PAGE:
Terror Inside (2008)

Author: Brett Gallman
Submitted by: Brett Gallman   Date : 2010-07-07 00:06

Written and Directed by: Joe G. Lenders
Starring: Corey Feldman, Tanya Memme, Joe Abby, and Susie Feldman

Reviewed by: Brett G.

ďThe meaning of life is pain.Ē

Itís no secret we love the Two Coreys around these parts. The cool thing is that both Haimster and Feldog both not only crossed each otherís paths on screen many times, but also crossed the paths of horror. They battled everything from werewolves to Jason Voorhees on their own before they teamed up to battle vampires. Itís always been pretty fun when either of these guys have shown up in this genre, so I didnít hesitate when I was given a chance to have a look at the latest solo offering from Feldog: a little independent horror/thriller entitled Terror Inside, coming to you courtesy of Cinema Epoch.

Allen Greenfield (Feldman) is a government worker who spends a lot of time on the road; in fact, he might abuse his traveling privileges at times to get out of the office a bit more than he should. However, heís doing it all for love, as he spends most of his time seeing his girlfriend (Tanya Memme) of two years who lives in a small town near Miami. On this particular trip, Allen has decided that heís going to settle down with Maria and move into town with her. Sheís not exactly receptive, but thatís only because Allen doesnít know sheís having a little fling with Joe, an independent contractor who digs up tar samples for the local university. Joe himself is also ready to settle down because heís just dug up the last of the samples. The only catch is that this particular sample is carrying some sort of disease that begins to spread throughout the town that causes the citizens to go a little crazy. They begin to inflict pain on themselves because itís the only way that they can feel pleasure; will Feldog be able to stop the madness, or will he too learn that ďlife is pain?Ē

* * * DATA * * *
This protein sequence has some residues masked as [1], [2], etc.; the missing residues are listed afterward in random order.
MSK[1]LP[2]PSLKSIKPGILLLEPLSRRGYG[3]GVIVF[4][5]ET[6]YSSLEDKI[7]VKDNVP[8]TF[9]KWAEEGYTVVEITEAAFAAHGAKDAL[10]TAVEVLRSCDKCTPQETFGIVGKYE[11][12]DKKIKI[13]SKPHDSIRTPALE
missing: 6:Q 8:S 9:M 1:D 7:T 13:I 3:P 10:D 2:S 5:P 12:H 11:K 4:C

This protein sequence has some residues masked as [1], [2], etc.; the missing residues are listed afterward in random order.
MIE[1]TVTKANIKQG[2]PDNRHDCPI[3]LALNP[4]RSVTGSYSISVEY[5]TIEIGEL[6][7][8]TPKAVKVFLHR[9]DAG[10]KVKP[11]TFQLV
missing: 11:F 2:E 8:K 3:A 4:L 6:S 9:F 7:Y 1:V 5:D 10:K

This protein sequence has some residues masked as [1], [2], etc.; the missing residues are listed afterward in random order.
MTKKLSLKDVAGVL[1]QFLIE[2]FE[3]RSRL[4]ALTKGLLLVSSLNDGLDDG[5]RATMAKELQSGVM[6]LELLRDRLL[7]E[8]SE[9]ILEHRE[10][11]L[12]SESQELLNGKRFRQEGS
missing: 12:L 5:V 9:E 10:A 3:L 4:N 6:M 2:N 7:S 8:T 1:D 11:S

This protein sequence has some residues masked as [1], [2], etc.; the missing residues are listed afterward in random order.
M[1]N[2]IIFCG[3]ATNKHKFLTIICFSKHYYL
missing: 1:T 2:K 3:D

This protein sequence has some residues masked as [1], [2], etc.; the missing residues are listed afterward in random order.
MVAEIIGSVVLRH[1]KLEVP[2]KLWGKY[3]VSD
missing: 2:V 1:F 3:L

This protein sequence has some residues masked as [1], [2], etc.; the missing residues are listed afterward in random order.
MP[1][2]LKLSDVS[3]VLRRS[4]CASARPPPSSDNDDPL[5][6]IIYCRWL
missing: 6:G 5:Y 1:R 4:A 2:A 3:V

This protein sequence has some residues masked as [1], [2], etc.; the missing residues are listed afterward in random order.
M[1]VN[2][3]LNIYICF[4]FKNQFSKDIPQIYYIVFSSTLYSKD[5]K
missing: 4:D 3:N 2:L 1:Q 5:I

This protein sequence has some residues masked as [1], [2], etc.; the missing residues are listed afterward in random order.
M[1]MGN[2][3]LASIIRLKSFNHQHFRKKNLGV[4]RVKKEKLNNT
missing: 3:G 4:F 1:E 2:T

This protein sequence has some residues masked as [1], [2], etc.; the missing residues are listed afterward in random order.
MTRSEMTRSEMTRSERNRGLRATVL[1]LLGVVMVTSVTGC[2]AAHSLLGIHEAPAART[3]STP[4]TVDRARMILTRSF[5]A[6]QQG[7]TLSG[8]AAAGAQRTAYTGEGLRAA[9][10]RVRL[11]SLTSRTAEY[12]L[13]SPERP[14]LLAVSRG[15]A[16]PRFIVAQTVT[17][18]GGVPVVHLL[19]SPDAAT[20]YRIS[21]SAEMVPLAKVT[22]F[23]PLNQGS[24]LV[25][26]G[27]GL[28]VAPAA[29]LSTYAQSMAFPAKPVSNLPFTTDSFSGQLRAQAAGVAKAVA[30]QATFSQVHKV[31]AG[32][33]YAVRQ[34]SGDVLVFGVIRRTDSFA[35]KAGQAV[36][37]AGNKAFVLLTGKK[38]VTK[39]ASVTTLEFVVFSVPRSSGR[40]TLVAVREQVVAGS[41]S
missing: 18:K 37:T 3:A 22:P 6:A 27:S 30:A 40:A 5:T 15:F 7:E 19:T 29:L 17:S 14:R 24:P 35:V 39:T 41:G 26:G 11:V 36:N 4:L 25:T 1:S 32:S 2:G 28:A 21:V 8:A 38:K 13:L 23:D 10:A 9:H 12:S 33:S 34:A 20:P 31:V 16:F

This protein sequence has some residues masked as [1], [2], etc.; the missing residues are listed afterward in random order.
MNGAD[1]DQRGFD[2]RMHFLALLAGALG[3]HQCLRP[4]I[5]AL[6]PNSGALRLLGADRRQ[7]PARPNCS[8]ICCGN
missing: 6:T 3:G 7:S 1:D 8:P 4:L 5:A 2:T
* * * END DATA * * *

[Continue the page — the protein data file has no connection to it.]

Terror Inside is your basic ďsmall town gone crazyĒ horror film, in the vein of The Crazies. The most obvious difference is that the victims are suicidal instead of homicidal, which is an interesting idea that leads to some creepy moments. Like most independent productions, itís a film where the idea is better than the execution. Thatís not to say that the execution is especially poor, but itís average at best. Itís obvious that director Lenders knows how to put a film together, but the filmís low budget is apparent at various points. The most obvious point is the filmís overall look, as itís just a pretty basic digital production with little flair or style involved. Itís solid, but not exactly stimulating.